Literature: Graham Greene and the Spies
- Thu 03 Dec 2020
- 7:00 pm
We are delighted to welcome the biographer and poet Richard Greene to give the 2020 Anthony Burgess Lecture, titled ‘Graham Greene and the Spies’.
Richard is an award-winning poet, editor and biographer, and is a professor of English at the University of Toronto. His latest book is an acclaimed new biography of Graham Greene, Russian Roulette: The Life and Times of Graham Greene. Published earlier this year, his accessible and humane study draws on newly-discovered archive material and interviews which cast new light on this contradictory, secretive and complex writer.
Graham Greene and Anthony Burgess had a long relationship. Returning from Kuala Lumpur by plane, Burgess first met Greene in 1957 in London, and presented him with a gift of a bundle of silk shirts sent by a mutual friend, Trevor Wilson. Burgess wrote: ‘a rumour was later put about that the silk shirts had opium pellets sewn into the cuffs, but this was not, I think, true.’
Their association continued, and Burgess wrote many favourable reviews of Greene’s novels and journal articles about his work. After Burgess moved to Monaco in the 1970s, it was a short journey to Greene’s home in Antibes.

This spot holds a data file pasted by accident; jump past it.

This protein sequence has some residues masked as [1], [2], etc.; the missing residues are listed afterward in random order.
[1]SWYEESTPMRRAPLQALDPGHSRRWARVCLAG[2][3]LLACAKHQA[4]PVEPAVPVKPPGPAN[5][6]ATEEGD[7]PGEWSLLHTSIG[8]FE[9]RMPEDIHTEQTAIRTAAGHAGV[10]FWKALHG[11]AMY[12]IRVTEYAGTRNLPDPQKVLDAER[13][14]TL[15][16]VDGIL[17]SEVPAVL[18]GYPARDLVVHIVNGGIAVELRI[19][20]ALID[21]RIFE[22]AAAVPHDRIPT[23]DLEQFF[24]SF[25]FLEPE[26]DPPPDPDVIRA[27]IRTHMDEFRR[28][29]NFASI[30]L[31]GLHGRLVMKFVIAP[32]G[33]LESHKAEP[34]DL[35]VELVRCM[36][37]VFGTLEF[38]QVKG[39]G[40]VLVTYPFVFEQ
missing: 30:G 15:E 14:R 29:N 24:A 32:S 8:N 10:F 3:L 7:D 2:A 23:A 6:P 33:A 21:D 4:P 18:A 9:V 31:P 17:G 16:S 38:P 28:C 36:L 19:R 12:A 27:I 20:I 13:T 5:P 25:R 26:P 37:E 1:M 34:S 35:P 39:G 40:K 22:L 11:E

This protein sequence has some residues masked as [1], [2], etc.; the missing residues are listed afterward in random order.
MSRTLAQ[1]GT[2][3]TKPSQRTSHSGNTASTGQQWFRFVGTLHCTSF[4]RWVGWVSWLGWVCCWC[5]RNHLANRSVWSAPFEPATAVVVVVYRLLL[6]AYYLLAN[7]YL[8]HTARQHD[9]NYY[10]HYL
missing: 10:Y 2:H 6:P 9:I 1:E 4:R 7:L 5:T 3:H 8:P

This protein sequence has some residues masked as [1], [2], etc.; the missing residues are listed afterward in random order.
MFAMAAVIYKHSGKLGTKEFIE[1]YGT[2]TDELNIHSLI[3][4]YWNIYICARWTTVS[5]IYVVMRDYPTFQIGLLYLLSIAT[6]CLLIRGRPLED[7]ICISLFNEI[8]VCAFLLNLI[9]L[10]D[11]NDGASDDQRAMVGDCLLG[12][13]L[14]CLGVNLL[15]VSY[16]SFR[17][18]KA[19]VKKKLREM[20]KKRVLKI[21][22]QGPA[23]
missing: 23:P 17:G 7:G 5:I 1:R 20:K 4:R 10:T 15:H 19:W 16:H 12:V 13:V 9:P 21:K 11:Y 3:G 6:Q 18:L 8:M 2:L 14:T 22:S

Their friendship came to an end in 1988 following comments made by Burgess on the French television programme Apostrophes about Graham Greene’s age (which Burgess misrepresented as 86 rather than 83) and about his correspondence with the spy and defector, Kim Philby.
Greene wrote to Burgess to tell him that he was ‘either a liar or […] unbalanced and should see a doctor.’ But Burgess managed to have the last word in 1991, writing a spiky obituary and a memoir, both of which appeared in the Daily Telegraph on the same day, and also appearing on Newsnight to talk about hos posterity would remember Greene (see newspaper image below).
Richard Greene (no relation) takes Kim Philby as his starting point, and his lecture explores the story of Graham Greene’s involvement with MI6 during the Second World War. Greene worked in Sierra Leone and later on the Iberian desk in St Albans, taking direction from the intelligence chief Philby. Later, after it was established that Philby was a Soviet agent who resurfaced in Moscow in 1963, they resumed their peculiar friendship. Richard examines Greene’s extraordinary sympathy for Philby, and how this influenced Greene’s later fiction.